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When did we stop looking into mirrors?

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Jim Opionin by Jim Powers
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“There comes a time when you look into the mirror, and you realize that what you see is all that you will ever be. And then you accept it. Or you kill yourself. Or you stop looking in mirrors.” Tennessee Williams

I’ve spent years writing a sci-fi novel in my head based on a thought experiment first offered by Rene Descartes in 1641. While Descartes used an evil demon, Gilbert Harman updated it in 1973 by substituting a vat to replace the demon, and the Brain in a Vat thought experiment was born.

The idea of the experiment is that you are not actually a human being, but a brain floating in a vat filled with a nutritive substance to keep the brain alive. The brain is connected to a computer that is taking inputs from the brain and simulating your experiences. The conclusion is that there is no way for the brain to know the difference, whether it is in a skull or in a vat, so it can never determine whether anything it experiences is real, or just an illusion.

There have been novels and movies based on this concept. The 1999 movie The Matrix is probably the most well-known example. I have a novel (pun intended) twist to the story that I think would be a real hit. But I will never write that novel.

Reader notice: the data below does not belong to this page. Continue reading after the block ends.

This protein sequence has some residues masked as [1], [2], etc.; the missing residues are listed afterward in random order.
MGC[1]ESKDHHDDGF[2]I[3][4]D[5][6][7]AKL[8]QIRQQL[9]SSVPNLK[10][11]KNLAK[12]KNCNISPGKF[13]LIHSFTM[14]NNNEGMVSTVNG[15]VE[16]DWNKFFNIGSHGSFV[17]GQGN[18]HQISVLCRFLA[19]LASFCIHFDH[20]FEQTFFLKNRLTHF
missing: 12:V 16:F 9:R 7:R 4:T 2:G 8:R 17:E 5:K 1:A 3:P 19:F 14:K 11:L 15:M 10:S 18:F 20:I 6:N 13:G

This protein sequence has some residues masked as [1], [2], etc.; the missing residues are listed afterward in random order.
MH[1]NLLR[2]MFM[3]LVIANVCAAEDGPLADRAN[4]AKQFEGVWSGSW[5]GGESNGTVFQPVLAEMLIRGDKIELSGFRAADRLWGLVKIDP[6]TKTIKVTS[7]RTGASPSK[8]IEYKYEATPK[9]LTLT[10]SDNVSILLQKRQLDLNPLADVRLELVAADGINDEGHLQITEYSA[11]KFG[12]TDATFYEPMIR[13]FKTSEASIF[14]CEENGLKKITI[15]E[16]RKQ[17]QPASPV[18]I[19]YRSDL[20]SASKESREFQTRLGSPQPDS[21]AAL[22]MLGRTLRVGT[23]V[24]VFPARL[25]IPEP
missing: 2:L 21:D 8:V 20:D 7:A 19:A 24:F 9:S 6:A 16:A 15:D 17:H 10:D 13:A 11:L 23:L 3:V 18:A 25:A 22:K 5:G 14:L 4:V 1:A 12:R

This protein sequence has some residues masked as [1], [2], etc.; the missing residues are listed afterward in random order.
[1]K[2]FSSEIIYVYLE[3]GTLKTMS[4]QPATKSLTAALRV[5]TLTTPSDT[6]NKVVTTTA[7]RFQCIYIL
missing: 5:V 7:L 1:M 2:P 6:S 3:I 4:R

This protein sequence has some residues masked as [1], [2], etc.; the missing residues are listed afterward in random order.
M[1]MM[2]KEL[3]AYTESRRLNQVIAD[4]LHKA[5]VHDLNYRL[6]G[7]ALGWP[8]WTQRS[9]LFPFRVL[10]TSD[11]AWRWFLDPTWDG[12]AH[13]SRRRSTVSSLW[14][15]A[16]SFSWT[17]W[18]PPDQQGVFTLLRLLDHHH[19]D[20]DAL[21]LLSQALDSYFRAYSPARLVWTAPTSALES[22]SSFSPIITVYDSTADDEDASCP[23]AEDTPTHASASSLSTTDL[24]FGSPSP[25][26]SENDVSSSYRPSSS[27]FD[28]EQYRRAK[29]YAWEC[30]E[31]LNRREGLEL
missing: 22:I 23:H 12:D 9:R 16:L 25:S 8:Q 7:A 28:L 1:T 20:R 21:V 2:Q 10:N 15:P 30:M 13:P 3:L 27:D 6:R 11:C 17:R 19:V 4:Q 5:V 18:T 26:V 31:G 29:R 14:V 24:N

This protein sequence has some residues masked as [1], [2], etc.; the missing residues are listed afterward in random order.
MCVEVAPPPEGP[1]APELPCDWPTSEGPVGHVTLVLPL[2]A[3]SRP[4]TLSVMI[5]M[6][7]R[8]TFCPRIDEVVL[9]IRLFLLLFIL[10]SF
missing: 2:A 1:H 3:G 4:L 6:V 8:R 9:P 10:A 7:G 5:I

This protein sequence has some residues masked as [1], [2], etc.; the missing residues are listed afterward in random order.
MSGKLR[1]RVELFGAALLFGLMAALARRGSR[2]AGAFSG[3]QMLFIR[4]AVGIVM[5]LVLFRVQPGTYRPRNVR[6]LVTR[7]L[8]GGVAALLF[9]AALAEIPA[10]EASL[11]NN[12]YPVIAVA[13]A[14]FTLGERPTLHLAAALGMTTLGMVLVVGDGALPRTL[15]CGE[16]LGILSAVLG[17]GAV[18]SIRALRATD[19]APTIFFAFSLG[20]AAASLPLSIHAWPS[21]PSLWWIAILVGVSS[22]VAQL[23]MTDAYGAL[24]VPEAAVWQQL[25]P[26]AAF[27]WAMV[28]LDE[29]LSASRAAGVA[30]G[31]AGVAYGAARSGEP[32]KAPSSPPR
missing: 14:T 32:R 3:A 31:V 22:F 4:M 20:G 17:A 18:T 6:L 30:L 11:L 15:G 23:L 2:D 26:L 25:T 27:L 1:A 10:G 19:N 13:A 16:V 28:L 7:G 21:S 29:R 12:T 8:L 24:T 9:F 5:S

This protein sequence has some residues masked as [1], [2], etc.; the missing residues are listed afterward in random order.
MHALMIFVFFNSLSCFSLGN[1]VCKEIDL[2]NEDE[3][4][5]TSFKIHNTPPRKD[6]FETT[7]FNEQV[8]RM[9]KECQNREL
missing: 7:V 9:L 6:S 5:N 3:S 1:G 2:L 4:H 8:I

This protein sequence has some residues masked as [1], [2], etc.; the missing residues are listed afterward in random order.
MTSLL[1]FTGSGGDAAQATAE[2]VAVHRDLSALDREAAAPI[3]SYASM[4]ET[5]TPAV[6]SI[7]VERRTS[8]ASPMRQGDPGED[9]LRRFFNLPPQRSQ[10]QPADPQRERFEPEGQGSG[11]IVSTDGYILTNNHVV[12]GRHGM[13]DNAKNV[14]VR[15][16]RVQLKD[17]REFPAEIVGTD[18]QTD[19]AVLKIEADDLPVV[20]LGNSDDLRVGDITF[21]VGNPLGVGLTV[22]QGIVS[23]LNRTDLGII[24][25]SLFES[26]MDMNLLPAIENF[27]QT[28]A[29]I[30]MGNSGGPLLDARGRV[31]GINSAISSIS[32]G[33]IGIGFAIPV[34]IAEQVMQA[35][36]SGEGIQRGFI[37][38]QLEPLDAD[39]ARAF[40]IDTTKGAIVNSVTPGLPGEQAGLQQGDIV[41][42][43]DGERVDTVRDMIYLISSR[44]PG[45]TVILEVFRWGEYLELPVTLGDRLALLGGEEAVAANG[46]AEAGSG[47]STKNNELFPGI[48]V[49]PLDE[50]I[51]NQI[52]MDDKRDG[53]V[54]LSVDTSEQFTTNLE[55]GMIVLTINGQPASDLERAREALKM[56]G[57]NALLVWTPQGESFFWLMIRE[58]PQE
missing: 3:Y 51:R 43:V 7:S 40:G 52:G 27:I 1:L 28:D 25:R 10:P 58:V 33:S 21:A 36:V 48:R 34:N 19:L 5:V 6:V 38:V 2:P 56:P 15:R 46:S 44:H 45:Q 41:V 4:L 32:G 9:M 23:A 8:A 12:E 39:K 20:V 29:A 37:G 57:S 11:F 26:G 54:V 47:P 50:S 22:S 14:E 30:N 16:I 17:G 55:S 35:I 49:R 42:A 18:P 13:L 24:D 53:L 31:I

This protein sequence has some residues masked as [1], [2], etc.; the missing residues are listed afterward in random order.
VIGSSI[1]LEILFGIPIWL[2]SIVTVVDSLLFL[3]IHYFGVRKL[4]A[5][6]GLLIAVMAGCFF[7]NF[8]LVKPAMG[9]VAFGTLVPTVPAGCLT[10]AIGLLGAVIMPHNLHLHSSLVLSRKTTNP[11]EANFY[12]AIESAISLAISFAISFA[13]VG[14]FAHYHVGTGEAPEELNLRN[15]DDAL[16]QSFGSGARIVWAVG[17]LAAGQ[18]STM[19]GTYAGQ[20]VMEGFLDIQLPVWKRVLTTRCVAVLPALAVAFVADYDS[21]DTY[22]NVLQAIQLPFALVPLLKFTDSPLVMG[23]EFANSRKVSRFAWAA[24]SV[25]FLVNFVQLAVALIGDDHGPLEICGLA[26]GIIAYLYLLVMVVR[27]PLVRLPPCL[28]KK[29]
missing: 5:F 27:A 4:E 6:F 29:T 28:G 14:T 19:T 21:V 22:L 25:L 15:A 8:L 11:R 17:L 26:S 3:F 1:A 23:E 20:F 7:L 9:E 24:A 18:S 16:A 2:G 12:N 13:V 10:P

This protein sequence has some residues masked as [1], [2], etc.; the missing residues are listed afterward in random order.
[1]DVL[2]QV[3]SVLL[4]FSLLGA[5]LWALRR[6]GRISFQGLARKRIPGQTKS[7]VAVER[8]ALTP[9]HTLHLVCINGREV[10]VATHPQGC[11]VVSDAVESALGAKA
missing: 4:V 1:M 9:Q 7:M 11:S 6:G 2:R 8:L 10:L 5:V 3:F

Not because I can’t technically write a novel. I have written millions of words in my 71 years. I know the process. Sit down and write two or three pages a day for a year, and you’ve got a novel. I’ve written to deadline for decades. I’ve won awards for my writing. So, what’s the problem? Self-awareness.

Untold numbers of people want to write novels. Many begin novel after novel that they never finish. Other’s complete the novel, but never show it to anyone. Still others never publish because they are just bad writers. And others just talk about writing a novel but never write the first word. They waste their time  because they have limited self-awareness. They have never developed the ability to see themselves clearly. They stopped looking into mirrors.

I would never write my sci-fi novel for the opposite reason. It would never sell and would be boring and technical. I’m very aware of my shortcomings where writing novels is concerned. 

I intellectualize everything, nerding out on technical details. I tend to think dispassionately about things, with limited emotion. I hate the required strained relationships and love interest conflicts that people expect in novels. They seem silly and contrived to me. I can suspend reality enough to enjoy some fiction books and movies, but it drives me nuts when they break the rules of the imaginary world the writer created. And it happens all the time.

The ability to see my shortcomings, to be self-aware, allows me to assess my own shortcomings more accurately and not simply accept at face value the world around me. To understand my strengths and weaknesses. Achieving self-awareness can be an uncomfortable process. It’s far easier to just stop looking at mirrors.